On April 22, 1997, O&P sent a second letter of complaint to AABC. (See id., Ex. 6.) In that letter, O&P alleged that a report issued by International in April 1996 was "totally unacceptable" and "in substantial noncompliance with the contract documents." (Id.) Sufka in turn notified International of the second complaint and directed International to send AABC a copy of the final balancing report and a copy of the drawings for the Project. (See id., Ex. 7.) On May 22, 1997, International sent the relevant documents to AABC. (See id., Ex. 8.) AABC then initiated an investigation into the complaints against International.

 On May 30, 1997, AABC held a meeting in Salt Lake City to address O&P's complaints against International. A vice-president of AABC, Robert Conboy ("Conboy"), along with representatives of International, O&P, and other contractors on the Project, attended. After reviewing the allegations against International, the attendees (except those from O&P) conducted a walk-through at the site of the Project. Upon completion of the walk-through, it was agreed that 18 of the 25 deficiencies that International had previously claimed as stumbling blocks were no longer at issue. For the remaining seven deficiencies, however, the parties agreed to coordinate their efforts to allow prompt completion. (See id., E's. 9, 10.)

 In early August 1997, Conboy and another AABC vice-president, Mike Young ("Young"), visited the site of the Project in connection with the ongoing investigation of International's performance. The purpose of the visit was to determine the accuracy of International's most-recent report on the Project. Upon completion of the visit, Conboy issued a report criticizing the accuracy of International's report and expressing doubt on the latest deficiencies that International claimed was preventing it from completing its work. (See id., E's. 11, 12.)

 Based on the findings and conclusions in Conboy's report, the AABC Board of Directors concluded that International had failed to comply with AABC policies and standards, a condition of membership. Accordingly, on November 5, 1997, the Board voted to place International on probation. (See id., E's. 20, 27.) International then petitioned AABC to reconsider its decision. (See id., Ex. 15.)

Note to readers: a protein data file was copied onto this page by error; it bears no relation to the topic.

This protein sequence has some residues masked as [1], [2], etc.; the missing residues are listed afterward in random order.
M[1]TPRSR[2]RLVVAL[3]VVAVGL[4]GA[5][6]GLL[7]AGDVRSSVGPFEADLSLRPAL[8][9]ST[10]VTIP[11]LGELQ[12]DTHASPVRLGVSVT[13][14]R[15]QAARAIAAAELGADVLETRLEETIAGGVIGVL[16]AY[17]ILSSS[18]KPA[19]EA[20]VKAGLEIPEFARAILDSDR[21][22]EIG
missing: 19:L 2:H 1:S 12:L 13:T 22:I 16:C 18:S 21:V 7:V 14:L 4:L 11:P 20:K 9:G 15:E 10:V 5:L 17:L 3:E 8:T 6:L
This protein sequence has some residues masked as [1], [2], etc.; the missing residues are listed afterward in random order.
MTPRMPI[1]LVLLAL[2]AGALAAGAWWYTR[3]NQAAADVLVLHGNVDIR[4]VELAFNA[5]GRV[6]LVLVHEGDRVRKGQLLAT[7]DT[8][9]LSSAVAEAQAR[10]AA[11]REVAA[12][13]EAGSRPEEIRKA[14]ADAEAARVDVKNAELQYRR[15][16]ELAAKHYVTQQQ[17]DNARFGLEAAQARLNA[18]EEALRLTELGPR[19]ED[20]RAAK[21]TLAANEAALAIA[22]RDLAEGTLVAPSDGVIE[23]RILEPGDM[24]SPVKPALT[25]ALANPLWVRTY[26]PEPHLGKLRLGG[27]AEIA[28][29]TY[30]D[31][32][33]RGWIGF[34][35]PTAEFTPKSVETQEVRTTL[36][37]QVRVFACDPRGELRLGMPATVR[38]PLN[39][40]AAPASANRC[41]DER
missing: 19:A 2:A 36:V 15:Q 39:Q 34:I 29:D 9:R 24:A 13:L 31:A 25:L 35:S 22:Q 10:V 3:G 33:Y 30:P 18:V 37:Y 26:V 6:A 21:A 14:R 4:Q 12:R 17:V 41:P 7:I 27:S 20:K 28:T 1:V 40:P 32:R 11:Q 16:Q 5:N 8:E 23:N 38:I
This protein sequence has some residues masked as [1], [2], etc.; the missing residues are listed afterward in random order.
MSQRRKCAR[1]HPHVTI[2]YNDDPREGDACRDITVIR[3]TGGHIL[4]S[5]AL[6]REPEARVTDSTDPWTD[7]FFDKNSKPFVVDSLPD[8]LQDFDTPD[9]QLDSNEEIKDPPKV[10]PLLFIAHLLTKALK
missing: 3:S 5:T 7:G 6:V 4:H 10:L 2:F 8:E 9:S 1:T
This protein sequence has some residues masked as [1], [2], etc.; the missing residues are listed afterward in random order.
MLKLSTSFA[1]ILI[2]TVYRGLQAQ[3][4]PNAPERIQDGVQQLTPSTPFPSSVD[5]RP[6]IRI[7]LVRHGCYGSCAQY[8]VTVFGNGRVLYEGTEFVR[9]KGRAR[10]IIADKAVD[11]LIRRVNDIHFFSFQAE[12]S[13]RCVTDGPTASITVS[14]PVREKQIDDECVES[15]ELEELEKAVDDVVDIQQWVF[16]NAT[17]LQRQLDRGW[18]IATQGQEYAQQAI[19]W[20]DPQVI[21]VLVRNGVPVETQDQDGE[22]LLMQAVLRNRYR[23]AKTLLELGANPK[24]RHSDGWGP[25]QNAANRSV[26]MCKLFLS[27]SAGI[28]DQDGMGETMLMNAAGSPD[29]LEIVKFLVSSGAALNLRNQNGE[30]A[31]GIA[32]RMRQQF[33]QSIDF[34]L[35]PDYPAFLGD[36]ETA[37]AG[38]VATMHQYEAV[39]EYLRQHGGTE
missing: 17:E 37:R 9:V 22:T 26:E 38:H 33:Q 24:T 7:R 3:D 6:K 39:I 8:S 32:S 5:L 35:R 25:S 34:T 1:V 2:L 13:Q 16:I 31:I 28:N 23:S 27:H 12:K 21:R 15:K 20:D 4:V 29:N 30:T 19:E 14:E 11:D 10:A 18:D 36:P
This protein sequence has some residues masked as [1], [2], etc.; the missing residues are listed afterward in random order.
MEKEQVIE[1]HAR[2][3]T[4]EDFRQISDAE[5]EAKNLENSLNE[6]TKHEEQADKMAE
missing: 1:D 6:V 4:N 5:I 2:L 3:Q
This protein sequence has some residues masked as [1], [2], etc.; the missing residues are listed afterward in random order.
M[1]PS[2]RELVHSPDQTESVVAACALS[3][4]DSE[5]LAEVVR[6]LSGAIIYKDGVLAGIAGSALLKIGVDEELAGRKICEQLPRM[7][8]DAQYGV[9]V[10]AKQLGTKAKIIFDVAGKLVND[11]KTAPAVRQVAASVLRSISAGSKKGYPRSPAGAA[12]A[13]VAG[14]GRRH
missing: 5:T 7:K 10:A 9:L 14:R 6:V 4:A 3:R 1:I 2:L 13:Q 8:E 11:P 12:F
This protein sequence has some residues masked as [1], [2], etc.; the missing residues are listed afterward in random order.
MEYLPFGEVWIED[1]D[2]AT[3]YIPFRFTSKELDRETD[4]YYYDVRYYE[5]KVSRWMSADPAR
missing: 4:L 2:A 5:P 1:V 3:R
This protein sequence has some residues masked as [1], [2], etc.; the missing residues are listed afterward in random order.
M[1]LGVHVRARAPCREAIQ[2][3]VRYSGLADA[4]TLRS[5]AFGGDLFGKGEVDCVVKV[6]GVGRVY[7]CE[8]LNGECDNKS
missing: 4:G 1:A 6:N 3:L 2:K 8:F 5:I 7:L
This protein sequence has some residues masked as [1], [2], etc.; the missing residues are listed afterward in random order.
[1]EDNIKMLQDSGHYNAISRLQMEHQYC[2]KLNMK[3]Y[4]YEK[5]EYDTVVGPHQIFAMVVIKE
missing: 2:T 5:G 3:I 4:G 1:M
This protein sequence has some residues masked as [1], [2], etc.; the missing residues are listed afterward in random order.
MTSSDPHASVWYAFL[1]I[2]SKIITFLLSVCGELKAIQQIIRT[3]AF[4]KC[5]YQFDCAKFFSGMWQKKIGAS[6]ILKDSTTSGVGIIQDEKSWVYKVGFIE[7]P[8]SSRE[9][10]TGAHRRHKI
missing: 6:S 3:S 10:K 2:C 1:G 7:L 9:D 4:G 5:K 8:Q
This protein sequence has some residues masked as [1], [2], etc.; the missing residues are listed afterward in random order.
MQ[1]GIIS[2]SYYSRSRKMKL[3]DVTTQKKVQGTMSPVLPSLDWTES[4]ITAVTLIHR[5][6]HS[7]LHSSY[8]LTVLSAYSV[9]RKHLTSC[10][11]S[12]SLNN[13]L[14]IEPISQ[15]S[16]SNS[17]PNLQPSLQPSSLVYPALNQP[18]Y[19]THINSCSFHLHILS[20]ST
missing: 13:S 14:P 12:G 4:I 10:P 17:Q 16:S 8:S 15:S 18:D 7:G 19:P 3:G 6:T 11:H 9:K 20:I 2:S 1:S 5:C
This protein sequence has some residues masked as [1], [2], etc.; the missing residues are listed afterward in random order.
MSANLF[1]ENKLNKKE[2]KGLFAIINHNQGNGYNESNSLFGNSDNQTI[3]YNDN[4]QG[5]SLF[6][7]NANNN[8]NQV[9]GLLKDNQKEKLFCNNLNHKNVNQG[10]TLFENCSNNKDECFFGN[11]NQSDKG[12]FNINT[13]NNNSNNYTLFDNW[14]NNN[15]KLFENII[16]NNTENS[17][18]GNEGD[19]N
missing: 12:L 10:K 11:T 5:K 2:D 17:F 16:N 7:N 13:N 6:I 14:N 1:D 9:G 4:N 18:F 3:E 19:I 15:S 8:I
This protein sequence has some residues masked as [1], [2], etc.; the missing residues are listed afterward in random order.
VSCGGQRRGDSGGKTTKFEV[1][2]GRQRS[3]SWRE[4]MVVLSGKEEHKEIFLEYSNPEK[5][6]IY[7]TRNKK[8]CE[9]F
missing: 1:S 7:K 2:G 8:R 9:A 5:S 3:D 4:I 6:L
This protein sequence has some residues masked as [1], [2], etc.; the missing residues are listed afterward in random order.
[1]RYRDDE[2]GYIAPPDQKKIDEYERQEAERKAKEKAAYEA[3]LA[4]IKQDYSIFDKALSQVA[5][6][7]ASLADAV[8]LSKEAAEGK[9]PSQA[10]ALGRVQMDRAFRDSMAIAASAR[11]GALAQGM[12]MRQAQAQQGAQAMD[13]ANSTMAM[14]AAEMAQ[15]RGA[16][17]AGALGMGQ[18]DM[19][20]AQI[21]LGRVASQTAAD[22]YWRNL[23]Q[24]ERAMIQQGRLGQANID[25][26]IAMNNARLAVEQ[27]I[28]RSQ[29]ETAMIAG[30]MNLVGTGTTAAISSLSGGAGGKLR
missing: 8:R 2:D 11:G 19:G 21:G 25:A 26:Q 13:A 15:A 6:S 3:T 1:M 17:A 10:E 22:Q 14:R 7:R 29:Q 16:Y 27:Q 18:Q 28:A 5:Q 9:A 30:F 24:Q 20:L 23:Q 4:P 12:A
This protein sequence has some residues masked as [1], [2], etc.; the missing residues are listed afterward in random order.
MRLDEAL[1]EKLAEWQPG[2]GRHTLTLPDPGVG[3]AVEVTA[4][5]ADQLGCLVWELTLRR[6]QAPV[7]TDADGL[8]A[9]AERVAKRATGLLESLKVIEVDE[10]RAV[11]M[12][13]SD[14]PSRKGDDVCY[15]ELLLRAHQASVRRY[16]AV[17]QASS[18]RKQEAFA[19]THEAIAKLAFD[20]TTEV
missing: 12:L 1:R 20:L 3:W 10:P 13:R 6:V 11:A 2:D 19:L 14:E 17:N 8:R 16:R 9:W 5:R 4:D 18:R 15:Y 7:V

While International's appeal was pending, O&P and other contractors visited the site of the Project to verify the results of International's latest report. O&P determined that the air system on the Project was still not properly balanced. O&P advised International of its conclusion and stated that the Jordan School District did not want International to return to the site. O&P later persuaded the school district to allow International to return and complete its work. (See id., E's. 16-18.)

 On February 13, 1998, the Board issued a written opinion detailing the results of its investigation and rejecting International's appeal. (See id., Ex. 20.) The Board also took issue with International's challenge of the investigation results. Most notably, the Board emphasized that it was International personnel, rather than AABC representatives, who performed the investigation's test readings that indicated prior inaccuracies. "AABC representatives merely observed the procedure and compared the information obtained with the information contained in [International's] report." (Id. at p. 5.) Finally, the Board outlined the conditions of International's probation:

 
1) That International be placed on probation for a period of two years, beginning on January 31, 1998;
 
2) That International comply with the terms and conditions of the probation as described in the AABC Policies and Procedures;
 
3) That International pay the costs ($ 4,728) for the AABC investigation of the Project as required by the AABC Policies and Procedures on or before March 1, 1998;
 
4) That International provide a written statement concerning its views on AABC independence, the National Performance Guaranty, and the AABC Policies and Procedures no later than March 1, 1998;
 
5) That International return to the Project to complete the balancing in accordance with AABC standards.

 (Id. at p. 6.)

 The terms of the probation also meant that, pursuant to the Guaranty, International became subject to the supervision of AABC for its remaining work on the Project. (See id., Ex. 21) The Board assigned AABC's Executive Vice-President, Rick Cox ("Cox"), and another AABC representative, Herb Crask ("Crask"), to supervise International's completion of the Project. (See id., E's. 22, 23.) In addition to his position as Executive ...